The Batavia City Schools community is mourning the loss of Lorne Brudz, a student at Batavia High School, who passed away this morning.

The death was announced today on the school district's homepage and Superintendent Chris Dailey sent a letter to parents.

"Our entire school community is mourning the loss of this wonderful young man," Dailey wrote in the letter.

Dailey informed parents that counselors, teachers and support staff are available to assist students, teachers, and parents. He suggested parents talk with their children about the death as it affects people in different ways.

The school district was not informed of the cause of death.

September 19, 2017 - 11:51am
posted by Howard B. Owens in batavia, Downtown Revitalization Initiative, news, notify.

Local officials are being invited to Batavia City Hall at 1:30 p.m. Thursday where Gov. Andrew Cuomo is expected to make an announcement.

What Cuomo will announce is not revealed in the invitation, but the City of Batavia did submit an application to Cuomo's office for the Downtown Revitalization Initiative contest, which carries a $10 million award for one municipality in each of the state's economic development regions.

While winners have been announced in other regions, the winner of the contest in the Finger Lakes region has not yet been announced.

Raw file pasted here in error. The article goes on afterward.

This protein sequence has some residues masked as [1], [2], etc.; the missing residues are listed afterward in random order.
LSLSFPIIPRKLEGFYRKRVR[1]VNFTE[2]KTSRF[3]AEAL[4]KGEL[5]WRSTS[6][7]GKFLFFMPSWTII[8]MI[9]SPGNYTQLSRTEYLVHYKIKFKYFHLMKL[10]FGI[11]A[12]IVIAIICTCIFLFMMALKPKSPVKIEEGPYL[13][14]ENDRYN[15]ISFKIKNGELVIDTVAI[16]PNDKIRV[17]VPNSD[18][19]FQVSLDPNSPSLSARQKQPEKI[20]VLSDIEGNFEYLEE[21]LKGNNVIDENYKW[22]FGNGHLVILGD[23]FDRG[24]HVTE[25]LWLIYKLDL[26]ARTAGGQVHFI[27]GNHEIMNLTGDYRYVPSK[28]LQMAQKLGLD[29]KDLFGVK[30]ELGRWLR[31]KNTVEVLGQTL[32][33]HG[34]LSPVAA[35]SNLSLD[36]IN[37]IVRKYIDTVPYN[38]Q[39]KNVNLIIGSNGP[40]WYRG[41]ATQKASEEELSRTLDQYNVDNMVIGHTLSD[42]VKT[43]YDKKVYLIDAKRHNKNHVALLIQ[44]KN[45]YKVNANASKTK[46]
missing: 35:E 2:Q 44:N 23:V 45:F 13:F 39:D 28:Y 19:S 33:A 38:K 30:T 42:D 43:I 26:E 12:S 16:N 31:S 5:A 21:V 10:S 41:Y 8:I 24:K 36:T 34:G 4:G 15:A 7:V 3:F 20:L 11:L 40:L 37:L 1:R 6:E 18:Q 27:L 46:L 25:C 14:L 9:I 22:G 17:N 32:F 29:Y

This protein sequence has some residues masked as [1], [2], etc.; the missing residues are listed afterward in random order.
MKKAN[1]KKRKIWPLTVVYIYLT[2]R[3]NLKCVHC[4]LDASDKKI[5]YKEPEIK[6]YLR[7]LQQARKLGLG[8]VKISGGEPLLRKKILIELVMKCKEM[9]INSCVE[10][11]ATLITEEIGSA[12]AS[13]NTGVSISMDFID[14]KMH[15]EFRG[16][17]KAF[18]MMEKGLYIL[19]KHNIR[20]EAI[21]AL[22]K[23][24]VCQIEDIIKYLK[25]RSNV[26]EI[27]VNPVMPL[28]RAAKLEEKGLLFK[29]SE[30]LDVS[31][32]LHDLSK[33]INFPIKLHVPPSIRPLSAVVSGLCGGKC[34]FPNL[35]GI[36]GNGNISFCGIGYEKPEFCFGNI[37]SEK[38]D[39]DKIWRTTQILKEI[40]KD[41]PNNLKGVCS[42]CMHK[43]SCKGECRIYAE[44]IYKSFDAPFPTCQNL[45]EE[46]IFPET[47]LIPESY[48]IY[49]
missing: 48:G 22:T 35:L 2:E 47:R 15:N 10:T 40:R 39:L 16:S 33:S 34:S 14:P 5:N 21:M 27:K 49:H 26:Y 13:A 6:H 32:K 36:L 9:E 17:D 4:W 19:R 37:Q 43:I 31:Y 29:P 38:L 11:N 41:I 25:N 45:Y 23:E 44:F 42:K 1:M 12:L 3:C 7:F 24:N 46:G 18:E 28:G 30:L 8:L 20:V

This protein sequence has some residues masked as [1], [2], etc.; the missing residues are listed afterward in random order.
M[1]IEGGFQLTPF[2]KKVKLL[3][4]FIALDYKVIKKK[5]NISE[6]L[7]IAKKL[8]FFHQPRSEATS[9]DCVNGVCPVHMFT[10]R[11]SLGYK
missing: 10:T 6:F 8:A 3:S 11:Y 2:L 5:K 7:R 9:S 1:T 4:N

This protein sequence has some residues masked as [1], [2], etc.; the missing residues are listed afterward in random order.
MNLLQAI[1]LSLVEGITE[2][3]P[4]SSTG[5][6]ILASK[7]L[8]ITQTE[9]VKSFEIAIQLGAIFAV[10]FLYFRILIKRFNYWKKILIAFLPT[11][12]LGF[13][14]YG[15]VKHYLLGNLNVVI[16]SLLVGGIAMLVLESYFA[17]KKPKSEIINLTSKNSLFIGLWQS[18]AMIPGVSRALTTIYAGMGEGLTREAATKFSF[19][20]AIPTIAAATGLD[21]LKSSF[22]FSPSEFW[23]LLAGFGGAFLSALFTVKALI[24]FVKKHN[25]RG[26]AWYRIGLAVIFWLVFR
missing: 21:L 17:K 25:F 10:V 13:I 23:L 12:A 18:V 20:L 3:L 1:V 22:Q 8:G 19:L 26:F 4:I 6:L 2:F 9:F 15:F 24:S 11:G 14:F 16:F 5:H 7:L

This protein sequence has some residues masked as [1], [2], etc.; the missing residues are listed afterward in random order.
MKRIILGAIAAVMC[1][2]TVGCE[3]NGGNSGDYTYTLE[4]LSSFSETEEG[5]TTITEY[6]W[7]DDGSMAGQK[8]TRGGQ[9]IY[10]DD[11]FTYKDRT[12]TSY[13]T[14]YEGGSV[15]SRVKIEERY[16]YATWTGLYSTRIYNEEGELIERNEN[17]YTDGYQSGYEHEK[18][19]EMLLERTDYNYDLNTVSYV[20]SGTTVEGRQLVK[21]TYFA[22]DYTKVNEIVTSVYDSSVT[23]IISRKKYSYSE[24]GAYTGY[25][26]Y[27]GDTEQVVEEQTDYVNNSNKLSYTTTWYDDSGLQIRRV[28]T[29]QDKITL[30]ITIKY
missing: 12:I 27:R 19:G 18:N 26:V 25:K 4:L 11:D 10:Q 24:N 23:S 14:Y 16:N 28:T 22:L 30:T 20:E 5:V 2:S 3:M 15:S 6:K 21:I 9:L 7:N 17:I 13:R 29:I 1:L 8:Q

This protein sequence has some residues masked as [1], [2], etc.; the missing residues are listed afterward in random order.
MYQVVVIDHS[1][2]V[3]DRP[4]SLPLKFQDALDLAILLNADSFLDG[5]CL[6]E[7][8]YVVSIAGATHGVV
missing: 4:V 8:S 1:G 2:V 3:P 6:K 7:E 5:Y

Local officials cannot discuss the reason for Cuomo's visit.

September 18, 2017 - 3:32pm
posted by Howard B. Owens in crime, batavia, news, notify.

Robert E. Wright, 35, no permanent address, is charged with resisting arrest, obstruction of governmental administration, criminal possession of a narcotic/drug with intent to sell, criminal possession of a narcotic/drug, unregistered motor vehicle, driving without insurance, aggravated unlicensed operation and two counts of unsafe tires.  Wright was arrested following a complaint at 8:46 a.m. Saturday in the area of 563 E. Main St., Batavia, of a man slumped over the steering wheel of a car. At the scene, Wright led officers on a brief foot pursuit. He was also wanted by the Department of Corrections. Wright was ordered held without bail.

Tonya M. Cragg, 38, of Church Street, Tioga, Pa., is charged with criminal use of drug paraphernalia, 2nd, and criminal possession of a controlled substance, 7th. Cragg was allegedly found in possession of a controlled substance at 8:46 a.m. Saturday in the area of 563 E. Main St., Batavia. She was released on an appearance ticket.

Carla Faye Ewell, 59, of Oak Orchard Road, Elba, is charged with DWI, driving with a BAC of .08 or greater and inadequate headlamps. Ewell was stopped at 12:40 a.m. Sept. 9 on East Main Street, Batavia, by Officer Felicia DeGroot.

Earl R. Benson, 51, of South Main Street, Batavia, is charged with DWI, driving with a BAC of .08 or greater, and driving on the wrong side of the median. Benson was stopped at 9:56 p.m. Sept. 8 on East Main Street, Batavia, by Officer Christopher Lindsay.